Your discussion of fuel injection is irrelevant to the original question regarding the risks induced by the mechanically-driven acceleration of the moving parts of the engine due to the steep grade. –  Bob Cross May 30 '12 at 0:11
    
@Bob: On the contrary: the book you had used as an example (I had read the chapter you had referenced) explains how compressive force of the expanding gas negates to some extent tensile force of inertia. you seem to imply that in the absence of that negating force, fatigue failure becomes a clear risk. I argue that these kinds of risks are well within engineering tolerances of the engine, so they should not be an issue. And as everything is obviously over-engineered, one should not expect pistons flying out through the bonnet the instance one hits a red line. –  theUg May 30 '12 at 5:05
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It's not going to overheat the car. No fuel will be injected assuming the car meets the fuel cut criteria (warmed up, RPM > 1500 or so, depends on the car). It will cool it down since relatively cool air is not being heated by combustion (albeit compression is still heating it a bit). This cools the cylinders and exhaust which in turn cools the engine's coolant.

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As I said here, engine braking close to the redline is not advised.

On a steep enough grade, the leverage of the wheels will continue to speed the engine to and past the redline. None of the ignition or fuel systems will be able to do anything about it. Something dramatically bad will happen to the engine at that point.

There will also be second-order effects like increased temperature in the gearbox and differentials but that is a natural consequence of running at higher revs. There will, of course, be significantly more noise. If your passengers are complaining (and it's their car?), that might be something to consider....

You have to make the call about how high is too high. If you were driving up and down Mount Washington, the guides insist that you keep the car in second gear. In that situation, you have to tolerate some higher revs and engine temperatures (it got surprisingly hot in the cabin when we went).

As a final factor in consideration: lower revs are more fuel efficient, engine braking or not.

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When engine-braking, your throttle is off, and the vehicle should use less fuel than maintaining at the same RPM. Many (modern) fuel-injection systems would completely shut off fuel in this scenario, and let gravity do the job of maintaining engine speed. I do not want to say all vehicles/systems, but to be sure one needs to use trip computer or OBD performance monitor to see real time fuel consumption for particular model. Obviously, it is different for carburettor-based engines. –  theUg May 28 '12 at 18:24
    
And, in case of acceleration, I have myself noticed after comparing several fuel-ups on my motorcycle, lugging the the motor (switching gears early and letting the engine work its way up), produced significantly worse results than using manufacturer-recommended higher switching RPM. In both cases I was taking it easy on the throttle, taking my time to achieve goal speed. Basically, what it means, direct proportion between RPM and fuel consumption only holds true for maintaining speed, not acceleration (positive or negative). –  theUg May 28 '12 at 19:43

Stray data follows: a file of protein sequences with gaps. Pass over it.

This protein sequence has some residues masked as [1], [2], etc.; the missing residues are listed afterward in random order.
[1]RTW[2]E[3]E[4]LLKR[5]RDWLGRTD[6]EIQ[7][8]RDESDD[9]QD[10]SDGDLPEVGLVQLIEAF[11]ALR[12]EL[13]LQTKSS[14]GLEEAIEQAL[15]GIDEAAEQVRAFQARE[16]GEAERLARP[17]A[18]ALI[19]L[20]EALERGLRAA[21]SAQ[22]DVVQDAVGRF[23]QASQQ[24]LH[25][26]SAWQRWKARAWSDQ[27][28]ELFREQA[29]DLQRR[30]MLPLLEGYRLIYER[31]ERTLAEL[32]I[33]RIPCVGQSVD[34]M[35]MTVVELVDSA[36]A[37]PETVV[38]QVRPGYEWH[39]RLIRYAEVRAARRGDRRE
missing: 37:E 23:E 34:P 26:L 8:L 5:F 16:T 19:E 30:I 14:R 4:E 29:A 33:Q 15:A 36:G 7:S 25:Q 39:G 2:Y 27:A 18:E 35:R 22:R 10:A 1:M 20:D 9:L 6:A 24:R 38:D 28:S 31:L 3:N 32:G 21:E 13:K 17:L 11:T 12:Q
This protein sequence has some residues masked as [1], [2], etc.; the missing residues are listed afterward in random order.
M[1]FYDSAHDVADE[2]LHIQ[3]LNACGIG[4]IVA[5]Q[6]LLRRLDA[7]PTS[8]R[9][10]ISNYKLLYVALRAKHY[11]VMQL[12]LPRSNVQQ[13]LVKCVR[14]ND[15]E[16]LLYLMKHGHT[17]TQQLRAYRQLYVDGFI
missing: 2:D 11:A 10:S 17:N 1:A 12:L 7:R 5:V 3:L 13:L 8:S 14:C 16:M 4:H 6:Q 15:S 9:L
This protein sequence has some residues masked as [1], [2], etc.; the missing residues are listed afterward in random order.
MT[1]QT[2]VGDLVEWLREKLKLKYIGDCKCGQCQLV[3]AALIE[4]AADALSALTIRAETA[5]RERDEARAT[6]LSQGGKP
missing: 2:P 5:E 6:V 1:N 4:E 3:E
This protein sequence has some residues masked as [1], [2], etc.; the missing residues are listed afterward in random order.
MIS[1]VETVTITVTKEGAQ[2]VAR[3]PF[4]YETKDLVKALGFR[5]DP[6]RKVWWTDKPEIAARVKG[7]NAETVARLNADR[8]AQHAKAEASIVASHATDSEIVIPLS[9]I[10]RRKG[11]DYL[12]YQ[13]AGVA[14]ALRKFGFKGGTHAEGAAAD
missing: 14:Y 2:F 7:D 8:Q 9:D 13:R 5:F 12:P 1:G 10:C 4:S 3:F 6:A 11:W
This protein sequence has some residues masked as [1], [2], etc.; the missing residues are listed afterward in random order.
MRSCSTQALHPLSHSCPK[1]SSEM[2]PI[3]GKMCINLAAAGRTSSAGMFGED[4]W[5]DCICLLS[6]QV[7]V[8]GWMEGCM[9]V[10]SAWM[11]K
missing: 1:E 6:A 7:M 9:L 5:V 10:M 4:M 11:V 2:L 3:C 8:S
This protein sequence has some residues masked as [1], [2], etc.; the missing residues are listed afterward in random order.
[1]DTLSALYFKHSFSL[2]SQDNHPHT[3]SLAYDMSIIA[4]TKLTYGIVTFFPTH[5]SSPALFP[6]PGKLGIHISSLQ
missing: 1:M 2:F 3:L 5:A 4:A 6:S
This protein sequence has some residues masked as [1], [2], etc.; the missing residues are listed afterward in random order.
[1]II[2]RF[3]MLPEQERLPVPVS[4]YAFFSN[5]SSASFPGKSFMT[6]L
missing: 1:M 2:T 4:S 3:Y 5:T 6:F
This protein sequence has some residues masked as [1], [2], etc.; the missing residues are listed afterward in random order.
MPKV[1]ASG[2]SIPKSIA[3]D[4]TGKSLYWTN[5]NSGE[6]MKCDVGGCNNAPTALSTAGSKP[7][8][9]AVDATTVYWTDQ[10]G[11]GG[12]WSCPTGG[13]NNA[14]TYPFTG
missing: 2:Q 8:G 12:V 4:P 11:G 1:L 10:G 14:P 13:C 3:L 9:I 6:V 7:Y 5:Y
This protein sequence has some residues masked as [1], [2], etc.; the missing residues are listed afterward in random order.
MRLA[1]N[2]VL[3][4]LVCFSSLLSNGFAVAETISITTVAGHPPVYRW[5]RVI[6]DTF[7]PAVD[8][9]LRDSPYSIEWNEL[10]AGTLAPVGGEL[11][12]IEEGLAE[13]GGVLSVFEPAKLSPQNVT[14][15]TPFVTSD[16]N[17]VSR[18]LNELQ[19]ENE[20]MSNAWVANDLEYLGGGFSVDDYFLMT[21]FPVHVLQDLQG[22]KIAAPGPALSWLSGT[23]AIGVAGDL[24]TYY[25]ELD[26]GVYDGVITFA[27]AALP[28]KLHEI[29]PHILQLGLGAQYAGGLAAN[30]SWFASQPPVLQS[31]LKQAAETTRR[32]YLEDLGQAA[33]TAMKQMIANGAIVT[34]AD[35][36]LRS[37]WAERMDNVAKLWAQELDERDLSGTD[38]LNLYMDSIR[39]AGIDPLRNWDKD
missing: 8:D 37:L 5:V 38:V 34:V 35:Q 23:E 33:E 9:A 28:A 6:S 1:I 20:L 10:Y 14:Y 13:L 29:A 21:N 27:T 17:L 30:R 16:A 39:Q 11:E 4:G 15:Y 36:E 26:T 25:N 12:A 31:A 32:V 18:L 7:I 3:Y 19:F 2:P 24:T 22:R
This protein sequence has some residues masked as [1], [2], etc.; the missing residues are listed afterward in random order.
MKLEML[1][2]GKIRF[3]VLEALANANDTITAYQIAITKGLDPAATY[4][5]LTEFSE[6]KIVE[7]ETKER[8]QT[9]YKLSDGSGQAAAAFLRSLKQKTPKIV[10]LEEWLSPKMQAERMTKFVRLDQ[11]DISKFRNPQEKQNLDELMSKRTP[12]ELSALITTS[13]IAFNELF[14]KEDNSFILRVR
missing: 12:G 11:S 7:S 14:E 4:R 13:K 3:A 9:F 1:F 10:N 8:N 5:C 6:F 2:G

Another thing I had found during research. FI systems also have feature of shutting off fuel at red-line anyway, regardless of throttle opening. –  theUg May 29 '12 at 20:26
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@theUg: Shutting off fuel at the redline won't help if it's not fuel that's spinning the engine. –  LnxPrgr3 May 29 '12 at 21:20
    
@Lnx: It helps by not adding more accelerative force to the equation. Either way, you are both missing the point. We are not talking about runaway box of death flying down the road. We are talking about maintaining the speed on the downgrade, or, at least, reducing the acceleration to relieve wheel brakes from some of the work they have to do. –  theUg May 30 '12 at 16:40
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How high is "too high" for RPMs? My rule-of-thumb is to go down hills in the same gear I'd use to go up them.

As for wear, it should be pointed out that brakes are cheaper than clutches or engine re-builds. But as others have pointed out, the wear on an engine that is efficiently removing friction heat is likely to be much less than that on brakes that don't remove heat particularly efficiently.

But if you pump brakes (I use two seconds on, two seconds off), then the brakes can stay cool. If you can't get in the habit of pumping brakes, then you should be using engine braking.

So my answer is to go down in a high gear if the hill is shallow enough to allow you to control speed by brake-pumping, and go down in the gear you'd go up in if the hill is too steep for brake-pumping to control your speed.

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When you pumping brakes, you are still using engine braking (as you should use your brakes with gears engaged). Unless, of course, you simultaneously put car in neutral, and/or open up throttle at the same time. –  theUg May 29 '12 at 19:40
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Also, if your speed is the same in either case, pumping the brakes doesn't keep them cooler. In fact, it will raise them to a higher peak temp, while the average temp will be the same in both cases. Pumping also forces repeated thermal cycling, which is much worse than heat alone. In short: cut it out. :) –  Colin K May 31 '12 at 17:30